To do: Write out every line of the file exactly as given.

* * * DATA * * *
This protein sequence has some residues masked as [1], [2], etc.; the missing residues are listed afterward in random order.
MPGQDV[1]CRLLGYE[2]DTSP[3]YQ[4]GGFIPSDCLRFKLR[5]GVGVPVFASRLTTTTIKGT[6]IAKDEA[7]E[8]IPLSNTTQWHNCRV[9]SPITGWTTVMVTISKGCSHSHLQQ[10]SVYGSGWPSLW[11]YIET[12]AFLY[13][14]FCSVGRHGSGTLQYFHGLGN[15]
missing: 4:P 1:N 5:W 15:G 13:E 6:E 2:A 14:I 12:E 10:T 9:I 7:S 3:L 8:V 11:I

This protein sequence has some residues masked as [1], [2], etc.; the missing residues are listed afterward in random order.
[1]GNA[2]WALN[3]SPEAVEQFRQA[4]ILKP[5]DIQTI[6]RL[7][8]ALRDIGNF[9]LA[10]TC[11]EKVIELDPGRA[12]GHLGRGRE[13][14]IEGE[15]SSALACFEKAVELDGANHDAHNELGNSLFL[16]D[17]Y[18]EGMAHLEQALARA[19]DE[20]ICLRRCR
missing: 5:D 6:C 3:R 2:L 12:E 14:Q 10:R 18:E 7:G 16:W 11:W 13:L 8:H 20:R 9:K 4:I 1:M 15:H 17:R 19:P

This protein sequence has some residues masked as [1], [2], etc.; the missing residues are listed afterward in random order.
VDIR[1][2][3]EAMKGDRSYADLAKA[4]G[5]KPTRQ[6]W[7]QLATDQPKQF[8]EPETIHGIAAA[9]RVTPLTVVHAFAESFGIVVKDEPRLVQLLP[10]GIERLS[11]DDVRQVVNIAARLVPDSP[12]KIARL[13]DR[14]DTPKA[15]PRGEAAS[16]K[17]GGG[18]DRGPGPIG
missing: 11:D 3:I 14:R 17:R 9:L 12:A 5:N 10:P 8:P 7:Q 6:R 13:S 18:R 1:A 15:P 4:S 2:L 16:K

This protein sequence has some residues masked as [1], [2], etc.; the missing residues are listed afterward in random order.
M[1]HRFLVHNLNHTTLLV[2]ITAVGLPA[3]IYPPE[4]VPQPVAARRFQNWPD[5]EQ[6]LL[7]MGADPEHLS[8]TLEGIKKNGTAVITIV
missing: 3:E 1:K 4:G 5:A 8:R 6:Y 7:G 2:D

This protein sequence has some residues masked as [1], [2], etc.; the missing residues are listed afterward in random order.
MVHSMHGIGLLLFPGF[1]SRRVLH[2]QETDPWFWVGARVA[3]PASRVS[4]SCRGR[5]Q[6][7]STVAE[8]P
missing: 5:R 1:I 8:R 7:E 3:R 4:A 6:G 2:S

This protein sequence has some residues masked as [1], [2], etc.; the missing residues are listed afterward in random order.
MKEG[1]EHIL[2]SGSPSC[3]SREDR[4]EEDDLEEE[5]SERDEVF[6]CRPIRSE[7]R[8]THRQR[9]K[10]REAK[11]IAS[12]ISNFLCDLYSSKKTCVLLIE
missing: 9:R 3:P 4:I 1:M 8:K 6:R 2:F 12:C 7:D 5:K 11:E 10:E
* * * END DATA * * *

This protein sequence has some residues masked as [1], [2], etc.; the missing residues are listed afterward in random order.
MPGQDV[1]CRLLGYE[2]DTSP[3]YQ[4]GGFIPSDCLRFKLR[5]GVGVPVFASRLTTTTIKGT[6]IAKDEA[7]E[8]IPLSNTTQWHNCRV[9]SPITGWTTVMVTISKGCSHSHLQQ[10]SVYGSGWPSLW[11]YIET[12]AFLY[13][14]FCSVGRHGSGTLQYFHGLGN[15]
missing: 4:P 1:N 5:W 15:G 13:E 6:E 2:A 14:I 12:E 10:T 9:I 7:S 3:L 8:V 11:I

This protein sequence has some residues masked as [1], [2], etc.; the missing residues are listed afterward in random order.
[1]GNA[2]WALN[3]SPEAVEQFRQA[4]ILKP[5]DIQTI[6]RL[7][8]ALRDIGNF[9]LA[10]TC[11]EKVIELDPGRA[12]GHLGRGRE[13][14]IEGE[15]SSALACFEKAVELDGANHDAHNELGNSLFL[16]D[17]Y[18]EGMAHLEQALARA[19]DE[20]ICLRRCR
missing: 5:D 6:C 3:R 2:L 12:E 14:Q 10:R 18:E 7:G 16:W 11:W 13:L 8:H 20:R 9:K 4:I 1:M 15:H 17:R 19:P

This protein sequence has some residues masked as [1], [2], etc.; the missing residues are listed afterward in random order.
VDIR[1][2][3]EAMKGDRSYADLAKA[4]G[5]KPTRQ[6]W[7]QLATDQPKQF[8]EPETIHGIAAA[9]RVTPLTVVHAFAESFGIVVKDEPRLVQLLP[10]GIERLS[11]DDVRQVVNIAARLVPDSP[12]KIARL[13]DR[14]DTPKA[15]PRGEAAS[16]K[17]GGG[18]DRGPGPIG
missing: 11:D 3:I 14:R 17:R 9:L 12:A 5:N 10:P 8:P 7:Q 6:R 13:S 18:R 1:A 15:P 4:S 2:L 16:K

This protein sequence has some residues masked as [1], [2], etc.; the missing residues are listed afterward in random order.
M[1]HRFLVHNLNHTTLLV[2]ITAVGLPA[3]IYPPE[4]VPQPVAARRFQNWPD[5]EQ[6]LL[7]MGADPEHLS[8]TLEGIKKNGTAVITIV
missing: 3:E 1:K 4:G 5:A 8:R 6:Y 7:G 2:D

This protein sequence has some residues masked as [1], [2], etc.; the missing residues are listed afterward in random order.
MVHSMHGIGLLLFPGF[1]SRRVLH[2]QETDPWFWVGARVA[3]PASRVS[4]SCRGR[5]Q[6][7]STVAE[8]P
missing: 5:R 1:I 8:R 7:E 3:R 4:A 6:G 2:S

This protein sequence has some residues masked as [1], [2], etc.; the missing residues are listed afterward in random order.
MKEG[1]EHIL[2]SGSPSC[3]SREDR[4]EEDDLEEE[5]SERDEVF[6]CRPIRSE[7]R[8]THRQR[9]K[10]REAK[11]IAS[12]ISNFLCDLYSSKKTCVLLIE
missing: 9:R 3:P 4:I 1:M 8:K 6:R 2:F 12:C 7:D 5:K 11:E 10:E